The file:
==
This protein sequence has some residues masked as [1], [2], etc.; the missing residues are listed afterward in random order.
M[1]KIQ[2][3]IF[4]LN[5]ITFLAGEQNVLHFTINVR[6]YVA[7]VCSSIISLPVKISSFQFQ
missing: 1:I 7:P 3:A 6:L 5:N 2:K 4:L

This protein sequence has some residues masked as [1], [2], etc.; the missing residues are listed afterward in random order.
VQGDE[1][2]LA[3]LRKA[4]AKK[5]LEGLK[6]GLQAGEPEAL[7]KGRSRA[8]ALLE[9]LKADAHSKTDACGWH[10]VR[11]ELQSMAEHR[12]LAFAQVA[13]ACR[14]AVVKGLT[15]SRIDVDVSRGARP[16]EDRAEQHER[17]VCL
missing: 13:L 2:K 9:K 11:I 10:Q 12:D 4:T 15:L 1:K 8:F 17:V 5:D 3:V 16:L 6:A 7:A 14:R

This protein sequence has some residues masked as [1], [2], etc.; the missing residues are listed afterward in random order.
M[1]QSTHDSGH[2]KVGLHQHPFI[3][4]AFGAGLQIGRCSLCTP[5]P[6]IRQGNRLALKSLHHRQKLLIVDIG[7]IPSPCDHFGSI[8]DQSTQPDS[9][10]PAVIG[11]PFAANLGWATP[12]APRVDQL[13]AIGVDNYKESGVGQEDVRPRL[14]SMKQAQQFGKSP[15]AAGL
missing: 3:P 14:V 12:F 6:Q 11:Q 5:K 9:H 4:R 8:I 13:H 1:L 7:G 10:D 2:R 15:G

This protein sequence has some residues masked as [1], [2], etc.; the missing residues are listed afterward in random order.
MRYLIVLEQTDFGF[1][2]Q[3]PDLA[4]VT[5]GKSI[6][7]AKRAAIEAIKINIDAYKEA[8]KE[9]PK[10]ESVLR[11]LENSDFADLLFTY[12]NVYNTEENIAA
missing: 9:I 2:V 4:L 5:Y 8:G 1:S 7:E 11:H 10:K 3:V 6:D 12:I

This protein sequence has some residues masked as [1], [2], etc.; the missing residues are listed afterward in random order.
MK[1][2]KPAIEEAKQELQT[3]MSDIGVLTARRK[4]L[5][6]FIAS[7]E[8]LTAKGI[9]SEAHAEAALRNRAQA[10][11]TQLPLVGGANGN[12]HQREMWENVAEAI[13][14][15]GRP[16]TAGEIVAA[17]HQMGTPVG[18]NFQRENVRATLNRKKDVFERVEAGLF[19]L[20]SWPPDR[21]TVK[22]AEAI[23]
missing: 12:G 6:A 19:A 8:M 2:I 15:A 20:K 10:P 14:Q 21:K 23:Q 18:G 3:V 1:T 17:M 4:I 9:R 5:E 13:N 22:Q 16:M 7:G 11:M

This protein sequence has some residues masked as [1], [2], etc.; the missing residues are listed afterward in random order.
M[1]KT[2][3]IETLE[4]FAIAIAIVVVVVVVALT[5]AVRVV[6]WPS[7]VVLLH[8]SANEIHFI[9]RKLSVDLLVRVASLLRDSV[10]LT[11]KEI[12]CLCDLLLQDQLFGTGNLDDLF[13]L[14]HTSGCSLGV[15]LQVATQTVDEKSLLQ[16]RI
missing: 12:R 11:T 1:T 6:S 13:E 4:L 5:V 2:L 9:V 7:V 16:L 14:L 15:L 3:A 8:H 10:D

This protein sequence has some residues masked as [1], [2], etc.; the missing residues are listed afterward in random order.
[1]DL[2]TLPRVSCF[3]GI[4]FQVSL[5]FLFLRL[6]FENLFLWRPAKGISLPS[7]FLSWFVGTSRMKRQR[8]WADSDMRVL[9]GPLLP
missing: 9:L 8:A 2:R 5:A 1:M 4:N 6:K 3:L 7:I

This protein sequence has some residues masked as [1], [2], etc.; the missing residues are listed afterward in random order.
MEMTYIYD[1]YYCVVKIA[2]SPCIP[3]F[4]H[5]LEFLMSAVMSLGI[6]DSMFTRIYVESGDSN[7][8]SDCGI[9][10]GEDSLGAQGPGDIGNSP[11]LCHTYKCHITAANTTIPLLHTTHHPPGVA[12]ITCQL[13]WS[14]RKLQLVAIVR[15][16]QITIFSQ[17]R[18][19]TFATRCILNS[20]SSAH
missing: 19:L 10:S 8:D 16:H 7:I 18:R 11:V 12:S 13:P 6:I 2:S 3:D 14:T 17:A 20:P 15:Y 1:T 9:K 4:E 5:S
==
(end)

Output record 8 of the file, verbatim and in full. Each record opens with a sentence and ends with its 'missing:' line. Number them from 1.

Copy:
This protein sequence has some residues masked as [1], [2], etc.; the missing residues are listed afterward in random order.
MEMTYIYD[1]YYCVVKIA[2]SPCIP[3]F[4]H[5]LEFLMSAVMSLGI[6]DSMFTRIYVESGDSN[7][8]SDCGI[9][10]GEDSLGAQGPGDIGNSP[11]LCHTYKCHITAANTTIPLLHTTHHPPGVA[12]ITCQL[13]WS[14]RKLQLVAIVR[15][16]QITIFSQ[17]R[18][19]TFATRCILNS[20]SSAH
missing: 19:L 10:S 8:D 16:H 7:I 18:R 11:V 12:S 13:P 6:I 2:S 3:D 14:T 17:A 20:P 15:Y 1:T 9:K 4:E 5:S